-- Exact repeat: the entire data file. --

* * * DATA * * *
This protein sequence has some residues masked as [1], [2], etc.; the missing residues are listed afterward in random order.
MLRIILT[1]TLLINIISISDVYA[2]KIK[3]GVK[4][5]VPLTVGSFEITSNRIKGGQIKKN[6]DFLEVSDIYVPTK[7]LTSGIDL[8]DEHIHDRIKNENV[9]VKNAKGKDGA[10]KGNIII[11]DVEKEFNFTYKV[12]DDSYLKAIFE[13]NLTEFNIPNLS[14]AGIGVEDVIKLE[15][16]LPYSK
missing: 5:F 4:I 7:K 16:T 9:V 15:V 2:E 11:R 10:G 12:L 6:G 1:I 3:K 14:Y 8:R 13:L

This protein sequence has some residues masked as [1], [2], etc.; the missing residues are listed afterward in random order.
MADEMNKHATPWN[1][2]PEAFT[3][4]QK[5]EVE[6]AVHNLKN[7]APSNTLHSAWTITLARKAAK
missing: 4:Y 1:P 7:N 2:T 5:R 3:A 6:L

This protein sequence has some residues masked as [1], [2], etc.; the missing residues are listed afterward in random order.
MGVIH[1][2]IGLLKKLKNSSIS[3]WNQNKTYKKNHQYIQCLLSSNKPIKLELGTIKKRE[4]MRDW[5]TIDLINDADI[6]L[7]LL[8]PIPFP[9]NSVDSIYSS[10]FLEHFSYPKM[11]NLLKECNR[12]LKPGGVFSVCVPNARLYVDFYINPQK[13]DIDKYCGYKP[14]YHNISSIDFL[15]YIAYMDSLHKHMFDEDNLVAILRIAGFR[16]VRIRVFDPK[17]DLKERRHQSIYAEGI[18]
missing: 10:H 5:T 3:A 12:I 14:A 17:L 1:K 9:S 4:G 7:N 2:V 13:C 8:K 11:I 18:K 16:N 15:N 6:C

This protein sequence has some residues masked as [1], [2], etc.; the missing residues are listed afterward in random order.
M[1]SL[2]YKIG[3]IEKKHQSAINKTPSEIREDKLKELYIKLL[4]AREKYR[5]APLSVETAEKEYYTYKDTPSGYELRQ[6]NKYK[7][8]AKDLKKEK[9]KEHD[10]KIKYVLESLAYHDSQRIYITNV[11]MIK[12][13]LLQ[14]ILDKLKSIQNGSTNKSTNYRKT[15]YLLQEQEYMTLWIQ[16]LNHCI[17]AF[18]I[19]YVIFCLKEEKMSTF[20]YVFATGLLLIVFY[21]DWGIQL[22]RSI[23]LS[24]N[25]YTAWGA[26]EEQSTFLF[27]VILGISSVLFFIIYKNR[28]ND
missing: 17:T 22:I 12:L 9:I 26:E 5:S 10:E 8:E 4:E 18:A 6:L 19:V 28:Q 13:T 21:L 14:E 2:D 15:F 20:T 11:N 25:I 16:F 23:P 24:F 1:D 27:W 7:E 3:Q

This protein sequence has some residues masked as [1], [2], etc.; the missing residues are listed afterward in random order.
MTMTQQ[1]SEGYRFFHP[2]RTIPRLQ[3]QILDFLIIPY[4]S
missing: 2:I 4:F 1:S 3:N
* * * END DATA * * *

This protein sequence has some residues masked as [1], [2], etc.; the missing residues are listed afterward in random order.
MLRIILT[1]TLLINIISISDVYA[2]KIK[3]GVK[4][5]VPLTVGSFEITSNRIKGGQIKKN[6]DFLEVSDIYVPTK[7]LTSGIDL[8]DEHIHDRIKNENV[9]VKNAKGKDGA[10]KGNIII[11]DVEKEFNFTYKV[12]DDSYLKAIFE[13]NLTEFNIPNLS[14]AGIGVEDVIKLE[15][16]LPYSK
missing: 5:F 4:I 7:K 16:T 9:V 15:V 2:E 11:R 10:G 12:L 6:G 1:I 3:K 14:Y 8:R 13:L

This protein sequence has some residues masked as [1], [2], etc.; the missing residues are listed afterward in random order.
MADEMNKHATPWN[1][2]PEAFT[3][4]QK[5]EVE[6]AVHNLKN[7]APSNTLHSAWTITLARKAAK
missing: 4:Y 1:P 7:N 2:T 5:R 3:A 6:L

This protein sequence has some residues masked as [1], [2], etc.; the missing residues are listed afterward in random order.
MGVIH[1][2]IGLLKKLKNSSIS[3]WNQNKTYKKNHQYIQCLLSSNKPIKLELGTIKKRE[4]MRDW[5]TIDLINDADI[6]L[7]LL[8]PIPFP[9]NSVDSIYSS[10]FLEHFSYPKM[11]NLLKECNR[12]LKPGGVFSVCVPNARLYVDFYINPQK[13]DIDKYCGYKP[14]YHNISSIDFL[15]YIAYMDSLHKHMFDEDNLVAILRIAGFR[16]VRIRVFDPK[17]DLKERRHQSIYAEGI[18]
missing: 10:H 5:T 3:A 12:I 14:A 17:L 1:K 9:S 4:G 7:N 2:V 13:C 8:K 11:I 18:K 16:N 15:N 6:C

This protein sequence has some residues masked as [1], [2], etc.; the missing residues are listed afterward in random order.
M[1]SL[2]YKIG[3]IEKKHQSAINKTPSEIREDKLKELYIKLL[4]AREKYR[5]APLSVETAEKEYYTYKDTPSGYELRQ[6]NKYK[7][8]AKDLKKEK[9]KEHD[10]KIKYVLESLAYHDSQRIYITNV[11]MIK[12][13]LLQ[14]ILDKLKSIQNGSTNKSTNYRKT[15]YLLQEQEYMTLWIQ[16]LNHCI[17]AF[18]I[19]YVIFCLKEEKMSTF[20]YVFATGLLLIVFY[21]DWGIQL[22]RSI[23]LS[24]N[25]YTAWGA[26]EEQSTFLF[27]VILGISSVLFFIIYKNR[28]ND
missing: 17:T 22:I 12:L 9:I 26:E 5:S 10:E 8:E 4:E 18:A 6:L 19:V 28:Q 13:T 21:L 14:E 2:D 15:F 20:T 11:N 25:I 16:F 23:P 24:F 1:D 27:W 7:E 3:Q

This protein sequence has some residues masked as [1], [2], etc.; the missing residues are listed afterward in random order.
MTMTQQ[1]SEGYRFFHP[2]RTIPRLQ[3]QILDFLIIPY[4]S
missing: 2:I 4:F 1:S 3:N